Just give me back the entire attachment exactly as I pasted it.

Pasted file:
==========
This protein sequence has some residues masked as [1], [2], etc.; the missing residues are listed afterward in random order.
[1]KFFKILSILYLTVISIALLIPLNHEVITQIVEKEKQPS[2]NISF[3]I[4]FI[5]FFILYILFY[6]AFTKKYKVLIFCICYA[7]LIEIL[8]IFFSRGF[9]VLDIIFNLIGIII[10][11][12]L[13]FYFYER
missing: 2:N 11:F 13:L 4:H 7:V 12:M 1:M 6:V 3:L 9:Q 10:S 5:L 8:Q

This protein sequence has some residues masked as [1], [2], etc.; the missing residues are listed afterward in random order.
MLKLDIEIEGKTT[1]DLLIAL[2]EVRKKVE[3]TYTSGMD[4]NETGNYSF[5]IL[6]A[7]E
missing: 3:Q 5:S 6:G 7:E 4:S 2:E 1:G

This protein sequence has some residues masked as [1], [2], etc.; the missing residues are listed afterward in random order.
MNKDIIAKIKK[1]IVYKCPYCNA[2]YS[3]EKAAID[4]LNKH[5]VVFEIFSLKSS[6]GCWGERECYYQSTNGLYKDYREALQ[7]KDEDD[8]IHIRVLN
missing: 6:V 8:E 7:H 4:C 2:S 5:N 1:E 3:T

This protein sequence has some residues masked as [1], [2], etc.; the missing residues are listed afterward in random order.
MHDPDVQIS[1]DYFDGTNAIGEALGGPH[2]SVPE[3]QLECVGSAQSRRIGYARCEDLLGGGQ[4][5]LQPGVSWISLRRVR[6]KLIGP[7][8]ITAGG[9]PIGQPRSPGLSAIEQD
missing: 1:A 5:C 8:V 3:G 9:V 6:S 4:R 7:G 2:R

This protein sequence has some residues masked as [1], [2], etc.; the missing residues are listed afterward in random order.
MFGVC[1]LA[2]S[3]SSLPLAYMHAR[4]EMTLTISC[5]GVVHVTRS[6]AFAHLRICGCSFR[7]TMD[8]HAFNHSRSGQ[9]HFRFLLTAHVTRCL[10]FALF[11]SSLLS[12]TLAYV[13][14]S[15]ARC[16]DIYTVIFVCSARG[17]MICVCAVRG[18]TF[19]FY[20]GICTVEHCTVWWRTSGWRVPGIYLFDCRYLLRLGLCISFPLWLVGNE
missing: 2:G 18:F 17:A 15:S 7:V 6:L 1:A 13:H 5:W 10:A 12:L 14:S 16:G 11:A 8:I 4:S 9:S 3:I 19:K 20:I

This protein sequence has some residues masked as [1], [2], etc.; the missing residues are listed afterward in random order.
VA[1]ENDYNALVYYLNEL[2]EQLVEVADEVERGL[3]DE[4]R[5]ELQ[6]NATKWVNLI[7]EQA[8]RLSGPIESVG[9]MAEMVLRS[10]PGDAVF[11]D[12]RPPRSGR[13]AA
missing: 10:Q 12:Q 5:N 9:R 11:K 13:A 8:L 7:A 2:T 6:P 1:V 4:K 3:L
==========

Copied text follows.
This protein sequence has some residues masked as [1], [2], etc.; the missing residues are listed afterward in random order.
[1]KFFKILSILYLTVISIALLIPLNHEVITQIVEKEKQPS[2]NISF[3]I[4]FI[5]FFILYILFY[6]AFTKKYKVLIFCICYA[7]LIEIL[8]IFFSRGF[9]VLDIIFNLIGIII[10][11][12]L[13]FYFYER
missing: 2:N 11:F 13:L 4:H 7:V 12:M 1:M 6:V 3:L 9:Q 10:S 5:L 8:Q

This protein sequence has some residues masked as [1], [2], etc.; the missing residues are listed afterward in random order.
MLKLDIEIEGKTT[1]DLLIAL[2]EVRKKVE[3]TYTSGMD[4]NETGNYSF[5]IL[6]A[7]E
missing: 3:Q 5:S 6:G 7:E 4:S 2:E 1:G

This protein sequence has some residues masked as [1], [2], etc.; the missing residues are listed afterward in random order.
MNKDIIAKIKK[1]IVYKCPYCNA[2]YS[3]EKAAID[4]LNKH[5]VVFEIFSLKSS[6]GCWGERECYYQSTNGLYKDYREALQ[7]KDEDD[8]IHIRVLN
missing: 6:V 8:E 7:H 4:C 2:S 5:N 1:E 3:T

This protein sequence has some residues masked as [1], [2], etc.; the missing residues are listed afterward in random order.
MHDPDVQIS[1]DYFDGTNAIGEALGGPH[2]SVPE[3]QLECVGSAQSRRIGYARCEDLLGGGQ[4][5]LQPGVSWISLRRVR[6]KLIGP[7][8]ITAGG[9]PIGQPRSPGLSAIEQD
missing: 1:A 5:C 8:V 3:G 9:V 6:S 4:R 7:G 2:R

This protein sequence has some residues masked as [1], [2], etc.; the missing residues are listed afterward in random order.
MFGVC[1]LA[2]S[3]SSLPLAYMHAR[4]EMTLTISC[5]GVVHVTRS[6]AFAHLRICGCSFR[7]TMD[8]HAFNHSRSGQ[9]HFRFLLTAHVTRCL[10]FALF[11]SSLLS[12]TLAYV[13][14]S[15]ARC[16]DIYTVIFVCSARG[17]MICVCAVRG[18]TF[19]FY[20]GICTVEHCTVWWRTSGWRVPGIYLFDCRYLLRLGLCISFPLWLVGNE
missing: 2:G 18:F 17:A 15:S 7:V 6:L 1:A 13:H 5:W 10:A 12:L 14:S 16:G 11:A 8:I 4:S 9:S 3:I 19:K 20:I

This protein sequence has some residues masked as [1], [2], etc.; the missing residues are listed afterward in random order.
VA[1]ENDYNALVYYLNEL[2]EQLVEVADEVERGL[3]DE[4]R[5]ELQ[6]NATKWVNLI[7]EQA[8]RLSGPIESVG[9]MAEMVLRS[10]PGDAVF[11]D[12]RPPRSGR[13]AA
missing: 10:Q 12:Q 5:N 9:R 11:K 13:A 8:L 7:A 2:T 6:P 1:V 4:K 3:L